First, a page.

Despite the meltdown of the global economy and a general slowing of business everywhere, 2009 has been a busy one for tokyololas so far (which may or may not explain why I have left a photo of a weird looking poodle at the top of this blog FOREVER).
Anyway, the other day, I was having a very brief email exchange about processing black & white digital photos and I was explaining why I really like to use HDR/tonemapping for black and white photos, particularly black and white photos of sky/clouds.
Two caveats up front: I don’t really care whether or not the process is called “HDR” or “Tonemapping”, so I will refer to it as HDR going forward; AND I don’t really care whether or not people like or don’t like “HDR”. I will agree that there is A LOT of very badly done “HDR” floating around the internet, but, beyond that, whether or not one likes the more extreme, cartoonish-looking HDR is a matter of personal preference or if you are not a fan of the Stuck in Customs style, again, that is a matter of personal preference.
I have certainly dabbled in a range of “HDR” styles just to get a feel for the process and see what can/cannot be done; and I have certainly produced a few HDR shots that I now abhor, but I am glad I did do them as a kind of experimentation because I now have a very strong sense of what I like and don’t like. As I said above, it is all a matter of personal taste and even when I find myself not particularly liking someone else’s vision, I do understand the time and effort that went into producing the end result.
These days, I tend to only do HDR for sky shots or architecture, and I MUCH prefer a more “True Tone HDR” style. In other words, I want the HDR element of the processing to be very subtle or even indiscernible. I have also found that a lot of digital black and white photos I see online are quite flat and lack the range of blacks that can be found in a nice black and white film photo.
This observation and dissatisfaction led me to start experimenting with HDR for black and white shooting and processing. I say “shooting” here because I almost always know before I take the shot that I am going for a black and white end product and, of course, if you are going to do decent HDR, you need to decide up front so you can do the multi-exposures (yes, of course, I know it is possible to do HDR from 1 shot, but I never do, so it is always a decision I make at the point of shooting).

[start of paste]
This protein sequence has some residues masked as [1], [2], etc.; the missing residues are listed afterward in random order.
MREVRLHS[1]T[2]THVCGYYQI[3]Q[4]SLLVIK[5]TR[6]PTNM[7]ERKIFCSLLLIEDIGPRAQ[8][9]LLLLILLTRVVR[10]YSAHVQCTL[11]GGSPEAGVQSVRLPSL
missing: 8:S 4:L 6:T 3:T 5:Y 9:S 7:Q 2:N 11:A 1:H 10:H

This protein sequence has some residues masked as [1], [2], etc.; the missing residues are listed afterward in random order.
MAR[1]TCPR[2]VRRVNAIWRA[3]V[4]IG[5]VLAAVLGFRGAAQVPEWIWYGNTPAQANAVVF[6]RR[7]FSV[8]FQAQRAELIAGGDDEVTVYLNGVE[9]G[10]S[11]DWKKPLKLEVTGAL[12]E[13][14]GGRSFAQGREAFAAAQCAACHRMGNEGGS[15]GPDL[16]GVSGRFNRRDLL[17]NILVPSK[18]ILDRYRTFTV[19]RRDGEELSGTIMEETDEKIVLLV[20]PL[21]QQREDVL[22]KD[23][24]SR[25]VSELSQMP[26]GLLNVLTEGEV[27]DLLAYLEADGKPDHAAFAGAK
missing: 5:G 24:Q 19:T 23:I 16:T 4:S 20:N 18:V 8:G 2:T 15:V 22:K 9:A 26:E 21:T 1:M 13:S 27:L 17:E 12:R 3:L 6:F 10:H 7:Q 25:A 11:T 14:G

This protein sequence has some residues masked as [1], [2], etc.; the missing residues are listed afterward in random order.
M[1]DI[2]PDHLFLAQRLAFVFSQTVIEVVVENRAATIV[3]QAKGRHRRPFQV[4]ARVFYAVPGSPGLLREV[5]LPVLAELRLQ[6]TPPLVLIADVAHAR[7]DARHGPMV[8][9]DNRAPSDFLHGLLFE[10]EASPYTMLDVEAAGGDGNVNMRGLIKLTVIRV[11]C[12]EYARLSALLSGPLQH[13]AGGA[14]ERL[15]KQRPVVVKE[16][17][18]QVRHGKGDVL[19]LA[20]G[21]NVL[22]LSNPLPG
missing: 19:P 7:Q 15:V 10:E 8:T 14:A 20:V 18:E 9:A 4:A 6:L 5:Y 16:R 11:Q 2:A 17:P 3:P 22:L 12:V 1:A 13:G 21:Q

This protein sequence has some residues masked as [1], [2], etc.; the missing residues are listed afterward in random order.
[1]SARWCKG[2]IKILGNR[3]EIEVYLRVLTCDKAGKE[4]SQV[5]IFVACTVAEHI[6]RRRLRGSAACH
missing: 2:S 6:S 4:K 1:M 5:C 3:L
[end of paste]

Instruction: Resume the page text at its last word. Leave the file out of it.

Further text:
This is not really a tutorial, so if you have no idea what any of this means, and, more important, you want to know, you might want to do some additional reading: stuck in customs HDR tutorial, Naturescapes.net HDR Landscapes Tutorial, Wikipedia HDR page, and Photomatix (the software I use to process/tonemap the images).
Personally, I like to keep things simple, so my approach to HDR is simple: no tripod – just a fast lens (I own two tripods, including a very handsome carbon fibre model, but I rarely carry it out and about with me and most often use it on my balcony or out back at night), 3 exposures using the AEB feature of my camera (-2/0/+2), upload to Lightroom, process in Photomatix, final adjustments in Lightroom (usually minor or none), export the final image. The whole thing from selecting AEB to exporting the final image can be done in less than 10 minutes. I know doing more than 3 exposures can yield even better results, but that would then require a tripod 100% of the time and would involve more fiddling with exposures on the spot (fine on a nice summer day, but not something I’d want to spend time doing when it is below zero outside). Two things I have not included above: shoot in RAW (I assume that anyone who owns a half-decent DSLR is shooting RAW – if you’re not, you should be and you’ll need to in order to do HDR), shoot on ISO 100 if possible or 200 if you must (any higher and you’ll most likely end up with noise in your final image).
Now, the results. The first shot below shows the base image (the “correct” exposure of the scene) converted to black and white – pretty flat, no?
Here is the HDR/tonemapped version:
Much better range of light and, what’s incredible, is that you can actually see a patch of what seems to be precipitation under the cloud (which is not at all visible in the base image). Now, if you want to have more fun, you can do other things with the image. For example, here is the actual final image that I ended up posting to Flickr – it was desaturated in Lightroom and there was some adjustment in terms of blue/green tones (again, clicking on the image will give you a better view):
Back to black and white – here are a few other examples of how I use the above process to get a final image I am happy with: